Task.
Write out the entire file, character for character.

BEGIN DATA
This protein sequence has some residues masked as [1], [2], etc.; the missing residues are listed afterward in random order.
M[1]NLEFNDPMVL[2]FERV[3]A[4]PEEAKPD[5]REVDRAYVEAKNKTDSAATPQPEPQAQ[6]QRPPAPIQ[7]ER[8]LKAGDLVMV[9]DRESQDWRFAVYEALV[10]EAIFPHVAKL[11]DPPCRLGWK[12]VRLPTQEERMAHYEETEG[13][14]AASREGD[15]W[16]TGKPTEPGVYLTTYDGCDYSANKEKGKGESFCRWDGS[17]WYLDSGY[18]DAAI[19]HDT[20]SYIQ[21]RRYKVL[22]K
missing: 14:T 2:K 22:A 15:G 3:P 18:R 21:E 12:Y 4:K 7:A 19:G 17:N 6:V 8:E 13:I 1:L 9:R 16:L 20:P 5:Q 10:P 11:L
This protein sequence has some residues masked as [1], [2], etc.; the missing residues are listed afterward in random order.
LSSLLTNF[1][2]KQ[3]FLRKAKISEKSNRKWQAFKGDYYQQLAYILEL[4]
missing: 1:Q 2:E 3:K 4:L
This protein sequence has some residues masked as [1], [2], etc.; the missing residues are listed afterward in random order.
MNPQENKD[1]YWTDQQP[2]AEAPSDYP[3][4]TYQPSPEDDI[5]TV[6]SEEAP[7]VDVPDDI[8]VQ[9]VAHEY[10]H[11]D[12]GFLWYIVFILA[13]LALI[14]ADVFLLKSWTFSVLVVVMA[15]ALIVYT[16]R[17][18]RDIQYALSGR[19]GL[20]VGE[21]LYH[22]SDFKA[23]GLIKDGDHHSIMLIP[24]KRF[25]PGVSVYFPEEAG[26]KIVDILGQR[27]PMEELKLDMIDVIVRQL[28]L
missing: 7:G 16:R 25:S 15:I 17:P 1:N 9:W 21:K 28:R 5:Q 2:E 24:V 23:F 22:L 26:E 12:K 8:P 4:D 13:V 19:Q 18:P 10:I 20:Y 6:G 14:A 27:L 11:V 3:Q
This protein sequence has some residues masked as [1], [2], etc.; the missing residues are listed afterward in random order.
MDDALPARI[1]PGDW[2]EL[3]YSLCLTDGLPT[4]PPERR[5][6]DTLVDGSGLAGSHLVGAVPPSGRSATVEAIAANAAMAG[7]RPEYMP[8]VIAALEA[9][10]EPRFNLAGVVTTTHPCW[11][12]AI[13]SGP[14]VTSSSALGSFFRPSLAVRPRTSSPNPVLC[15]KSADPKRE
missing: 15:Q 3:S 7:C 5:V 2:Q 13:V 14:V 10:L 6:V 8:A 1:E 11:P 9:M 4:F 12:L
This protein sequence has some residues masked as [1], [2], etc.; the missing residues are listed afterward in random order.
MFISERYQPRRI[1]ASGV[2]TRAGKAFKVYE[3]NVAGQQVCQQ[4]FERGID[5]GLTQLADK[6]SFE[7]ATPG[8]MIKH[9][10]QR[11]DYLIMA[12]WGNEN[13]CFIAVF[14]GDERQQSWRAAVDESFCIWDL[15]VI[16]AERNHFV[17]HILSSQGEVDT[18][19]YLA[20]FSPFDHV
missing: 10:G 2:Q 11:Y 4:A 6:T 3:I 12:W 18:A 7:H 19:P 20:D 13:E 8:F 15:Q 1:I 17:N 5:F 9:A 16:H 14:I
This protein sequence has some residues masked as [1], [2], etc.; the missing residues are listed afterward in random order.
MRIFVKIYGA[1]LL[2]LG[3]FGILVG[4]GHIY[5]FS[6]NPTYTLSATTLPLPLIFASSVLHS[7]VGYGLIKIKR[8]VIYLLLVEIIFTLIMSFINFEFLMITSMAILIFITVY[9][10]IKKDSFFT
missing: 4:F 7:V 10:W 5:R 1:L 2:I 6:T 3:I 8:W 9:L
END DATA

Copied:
This protein sequence has some residues masked as [1], [2], etc.; the missing residues are listed afterward in random order.
M[1]NLEFNDPMVL[2]FERV[3]A[4]PEEAKPD[5]REVDRAYVEAKNKTDSAATPQPEPQAQ[6]QRPPAPIQ[7]ER[8]LKAGDLVMV[9]DRESQDWRFAVYEALV[10]EAIFPHVAKL[11]DPPCRLGWK[12]VRLPTQEERMAHYEETEG[13][14]AASREGD[15]W[16]TGKPTEPGVYLTTYDGCDYSANKEKGKGESFCRWDGS[17]WYLDSGY[18]DAAI[19]HDT[20]SYIQ[21]RRYKVL[22]K
missing: 14:T 2:K 22:A 15:G 3:P 18:R 21:E 12:Y 4:K 7:A 19:G 17:N 6:V 8:E 13:I 1:L 9:R 16:L 20:P 5:Q 10:P 11:L
This protein sequence has some residues masked as [1], [2], etc.; the missing residues are listed afterward in random order.
LSSLLTNF[1][2]KQ[3]FLRKAKISEKSNRKWQAFKGDYYQQLAYILEL[4]
missing: 1:Q 2:E 3:K 4:L
This protein sequence has some residues masked as [1], [2], etc.; the missing residues are listed afterward in random order.
MNPQENKD[1]YWTDQQP[2]AEAPSDYP[3][4]TYQPSPEDDI[5]TV[6]SEEAP[7]VDVPDDI[8]VQ[9]VAHEY[10]H[11]D[12]GFLWYIVFILA[13]LALI[14]ADVFLLKSWTFSVLVVVMA[15]ALIVYT[16]R[17][18]RDIQYALSGR[19]GL[20]VGE[21]LYH[22]SDFKA[23]GLIKDGDHHSIMLIP[24]KRF[25]PGVSVYFPEEAG[26]KIVDILGQR[27]PMEELKLDMIDVIVRQL[28]L
missing: 7:G 16:R 25:S 15:I 17:P 1:N 9:W 21:K 28:R 5:Q 2:E 24:V 23:F 22:L 26:E 12:K 8:P 4:D 13:V 19:Q 18:P 10:I 20:Y 6:G 14:A 27:L 11:V 3:Q
This protein sequence has some residues masked as [1], [2], etc.; the missing residues are listed afterward in random order.
MDDALPARI[1]PGDW[2]EL[3]YSLCLTDGLPT[4]PPERR[5][6]DTLVDGSGLAGSHLVGAVPPSGRSATVEAIAANAAMAG[7]RPEYMP[8]VIAALEA[9][10]EPRFNLAGVVTTTHPCW[11][12]AI[13]SGP[14]VTSSSALGSFFRPSLAVRPRTSSPNPVLC[15]KSADPKRE
missing: 15:Q 3:S 7:C 5:V 2:Q 13:V 14:V 10:L 6:V 8:A 1:E 11:P 9:M 4:F 12:L
This protein sequence has some residues masked as [1], [2], etc.; the missing residues are listed afterward in random order.
MFISERYQPRRI[1]ASGV[2]TRAGKAFKVYE[3]NVAGQQVCQQ[4]FERGID[5]GLTQLADK[6]SFE[7]ATPG[8]MIKH[9][10]QR[11]DYLIMA[12]WGNEN[13]CFIAVF[14]GDERQQSWRAAVDESFCIWDL[15]VI[16]AERNHFV[17]HILSSQGEVDT[18][19]YLA[20]FSPFDHV
missing: 10:G 2:Q 11:Y 4:A 6:T 3:I 12:W 18:A 7:H 19:P 20:D 13:E 8:F 15:Q 1:I 17:N 5:F 9:A 16:H 14:I
This protein sequence has some residues masked as [1], [2], etc.; the missing residues are listed afterward in random order.
MRIFVKIYGA[1]LL[2]LG[3]FGILVG[4]GHIY[5]FS[6]NPTYTLSATTLPLPLIFASSVLHS[7]VGYGLIKIKR[8]VIYLLLVEIIFTLIMSFINFEFLMITSMAILIFITVY[9][10]IKKDSFFT
missing: 4:F 7:V 10:W 5:R 1:L 2:I 6:T 3:I 8:W 9:L